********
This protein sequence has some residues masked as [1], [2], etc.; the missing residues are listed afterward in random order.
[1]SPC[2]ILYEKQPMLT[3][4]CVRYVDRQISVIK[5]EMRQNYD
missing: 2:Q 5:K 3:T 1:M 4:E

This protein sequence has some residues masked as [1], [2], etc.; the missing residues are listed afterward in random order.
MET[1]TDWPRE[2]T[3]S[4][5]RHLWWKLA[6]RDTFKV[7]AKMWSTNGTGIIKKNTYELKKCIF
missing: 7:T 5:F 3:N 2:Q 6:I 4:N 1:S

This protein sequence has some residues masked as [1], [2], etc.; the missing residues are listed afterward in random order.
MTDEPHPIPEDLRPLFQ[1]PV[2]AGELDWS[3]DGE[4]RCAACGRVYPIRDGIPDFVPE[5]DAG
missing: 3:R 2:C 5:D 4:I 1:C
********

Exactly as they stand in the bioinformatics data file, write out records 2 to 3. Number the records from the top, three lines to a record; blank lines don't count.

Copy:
This protein sequence has some residues masked as [1], [2], etc.; the missing residues are listed afterward in random order.
MET[1]TDWPRE[2]T[3]S[4][5]RHLWWKLA[6]RDTFKV[7]AKMWSTNGTGIIKKNTYELKKCIF
missing: 7:T 5:F 3:N 2:Q 6:I 4:N 1:S

This protein sequence has some residues masked as [1], [2], etc.; the missing residues are listed afterward in random order.
MTDEPHPIPEDLRPLFQ[1]PV[2]AGELDWS[3]DGE[4]RCAACGRVYPIRDGIPDFVPE[5]DAG
missing: 3:R 2:C 5:D 4:I 1:C